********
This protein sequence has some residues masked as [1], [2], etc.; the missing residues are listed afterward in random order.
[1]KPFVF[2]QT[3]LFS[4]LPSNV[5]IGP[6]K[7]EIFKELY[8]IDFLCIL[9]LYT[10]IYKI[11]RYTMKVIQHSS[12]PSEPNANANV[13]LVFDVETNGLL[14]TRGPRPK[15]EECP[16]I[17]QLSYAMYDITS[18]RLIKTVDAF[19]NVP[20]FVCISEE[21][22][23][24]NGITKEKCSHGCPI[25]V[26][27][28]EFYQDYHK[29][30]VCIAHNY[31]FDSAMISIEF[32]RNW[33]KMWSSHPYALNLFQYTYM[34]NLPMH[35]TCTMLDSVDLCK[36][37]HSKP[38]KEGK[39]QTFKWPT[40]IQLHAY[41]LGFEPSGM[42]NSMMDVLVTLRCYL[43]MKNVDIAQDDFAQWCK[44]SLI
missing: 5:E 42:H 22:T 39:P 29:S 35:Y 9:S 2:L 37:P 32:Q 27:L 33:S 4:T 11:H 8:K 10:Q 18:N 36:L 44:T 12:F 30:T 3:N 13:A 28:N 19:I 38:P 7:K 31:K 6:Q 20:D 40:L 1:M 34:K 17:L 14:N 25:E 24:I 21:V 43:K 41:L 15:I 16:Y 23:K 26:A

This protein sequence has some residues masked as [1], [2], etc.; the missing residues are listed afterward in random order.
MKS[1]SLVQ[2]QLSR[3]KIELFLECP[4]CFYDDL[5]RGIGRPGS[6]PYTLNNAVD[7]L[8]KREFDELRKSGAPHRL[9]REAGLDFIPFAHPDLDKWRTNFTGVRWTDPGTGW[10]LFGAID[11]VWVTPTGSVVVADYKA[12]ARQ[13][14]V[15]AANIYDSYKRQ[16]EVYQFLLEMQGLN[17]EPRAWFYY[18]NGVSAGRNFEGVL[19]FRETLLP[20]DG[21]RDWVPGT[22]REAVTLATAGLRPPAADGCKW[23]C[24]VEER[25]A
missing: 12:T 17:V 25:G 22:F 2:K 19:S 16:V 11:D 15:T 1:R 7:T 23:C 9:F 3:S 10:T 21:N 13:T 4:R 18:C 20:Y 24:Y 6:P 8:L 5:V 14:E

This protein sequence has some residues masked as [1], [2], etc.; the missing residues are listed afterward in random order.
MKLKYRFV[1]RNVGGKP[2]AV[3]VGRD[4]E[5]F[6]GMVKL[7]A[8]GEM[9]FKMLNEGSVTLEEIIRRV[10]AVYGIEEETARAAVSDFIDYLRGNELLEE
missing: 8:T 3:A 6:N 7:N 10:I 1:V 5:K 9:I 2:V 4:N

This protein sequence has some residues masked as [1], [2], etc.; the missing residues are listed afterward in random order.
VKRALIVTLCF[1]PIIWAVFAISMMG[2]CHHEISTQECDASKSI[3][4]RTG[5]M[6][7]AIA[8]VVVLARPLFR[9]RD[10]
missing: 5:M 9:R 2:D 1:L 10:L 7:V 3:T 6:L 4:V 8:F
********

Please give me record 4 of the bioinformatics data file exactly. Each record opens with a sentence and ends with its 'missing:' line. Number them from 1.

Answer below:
This protein sequence has some residues masked as [1], [2], etc.; the missing residues are listed afterward in random order.
VKRALIVTLCF[1]PIIWAVFAISMMG[2]CHHEISTQECDASKSI[3][4]RTG[5]M[6][7]AIA[8]VVVLARPLFR[9]RD[10]
missing: 5:M 9:R 2:D 1:L 10:L 7:V 3:T 6:L 4:V 8:F